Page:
Review Of Auerbach And Kotlikoff On Income Inequality

In the current issue of The New Republic, economists Alan Auerbach and Laurence Kotlikoff have an article titled "We've Been Measuring Income Inequality Wrong."   The article is a short version of a longer scholarly paper that appeared in February as part of the NBER Working Paper series.  Several readers wrote in to ask me to take a look at A&K work and provide my thoughts, so here goes.

I should begin by summarizing my own views on income inequality.  (You can read all you want by following my Income Inequality tag.)  Basically, I accept that income inequality on the low end, otherwise known as poverty and/or extreme poverty, is at least potentially a problem.  I do not accept that income inequality on the high end, otherwise known as rich people and/or very rich people, is a problem. It's the hope and possibility that one might get rich that drive human ambition and creativity, and that have enabled countries like the United States, that allow private wealth accumulation, to become wealthy, to the benefit of all.  Allow the worst of human instincts like envy and jealousy to get the better of you, and you're going down the road of Venezuela.

Anyway, if you take as your measure of income inequality the numbers put out by, for example, the Census Bureau, you get what appears to be a dire picture for a not-small number of those at the bottom.  Using the yardstick of "income" as Census defines and measures it, there appear to be lots of people down there with little to no income at all.  How are they even eating?  The simple answer is that the Census Bureau doesn't count all kinds of things that represent real  resources to low income people but aren't included in the artificial Census definition of "income."  For lots of detail, read this article I wrote back in 2014.

A&K have undertaken what I would call a serious effort to correct the completely phony Census "income inequality" numbers to account for as many as possible of the redistributions already built in to existing major government programs.  At the top, they make big subtractions, mostly for taxes paid; and at the bottom, they make big additions, mainly for government redistribution programs that Census systematically fails to count.  The results:

First, spending inequality—what we should really care about—is far smaller than wealth inequality. This is true no matter the age cohort you consider. . . .  The fact that spending inequality is dramatically smaller than wealth inequality results from our highly progressive fiscal system, as well as the fact that labor income is distributed more equally than wealth. . . .  To be clear, spending power remains extremely unequal. . . .  Another key finding is that U.S. fiscal policy acts as a serious disincentive to work longer hours or harder for more pay.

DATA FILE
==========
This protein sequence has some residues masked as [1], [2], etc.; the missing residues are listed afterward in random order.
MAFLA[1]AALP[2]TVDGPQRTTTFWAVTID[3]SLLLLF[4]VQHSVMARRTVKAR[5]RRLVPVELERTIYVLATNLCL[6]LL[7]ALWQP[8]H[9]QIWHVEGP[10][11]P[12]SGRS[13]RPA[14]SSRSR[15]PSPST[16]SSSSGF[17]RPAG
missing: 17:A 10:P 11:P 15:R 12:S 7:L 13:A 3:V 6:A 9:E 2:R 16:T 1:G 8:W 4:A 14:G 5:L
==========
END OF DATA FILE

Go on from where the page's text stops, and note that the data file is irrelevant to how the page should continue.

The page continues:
Fair enough.  I would note that people who follow the government numbers on these things would clearly not be surprised that this would be the result, particularly because the BLS puts out numbers independent of the Census Bureau, including something called the Consumer Expenditure Survey, broken down by income decile.  And those numbers have long shown that, for example, those in the bottom decile spend about 4 times as much as their "income."  Here is a BLS chart for 2014.  I would still applaud A&K for doing a lot of detailed and quantitative work, and particularly for quantifying the effects at the bottom of many of the government handout programs that Census systematically omits.

And yet, for all their good and hard work, I would still say that the A&K numbers way overstate income inequality, particularly in under-counting the resources available to those at the bottom.  To get the best indication of their methodology, I went to the NBER paper, which at page 38 contains a lengthy list of all the adjustments they made to government income data:

TFA [the A&K adjustment methodology] also handles all major transfer programs taking full account of their assorted incomes and asset tests. The list here includes Social Security retirement, spousal, child-in- care spousal, divorcee spousal, widow(er), divorcee widow(er), mother (father), child, and child survivor benefits (all subject to the family benefit maximum), Medicare, Medicaid, Food Stamps, Supplemental Security Income, Transitional Aid to Families with Dependent Children, and Social Security Disability benefits. The program also considers in fine detail Social Security’s earnings test, the adjustment of the reduction factor, early benefit reductions for retirees, spouses, widow(ers), the delayed retirement credit, deeming, the re-computation of benefits, the Windfall Elimination Provision, the Government Pension Offset provision, and all other major and minor factors associated with Social Security’s benefit provisions. . . .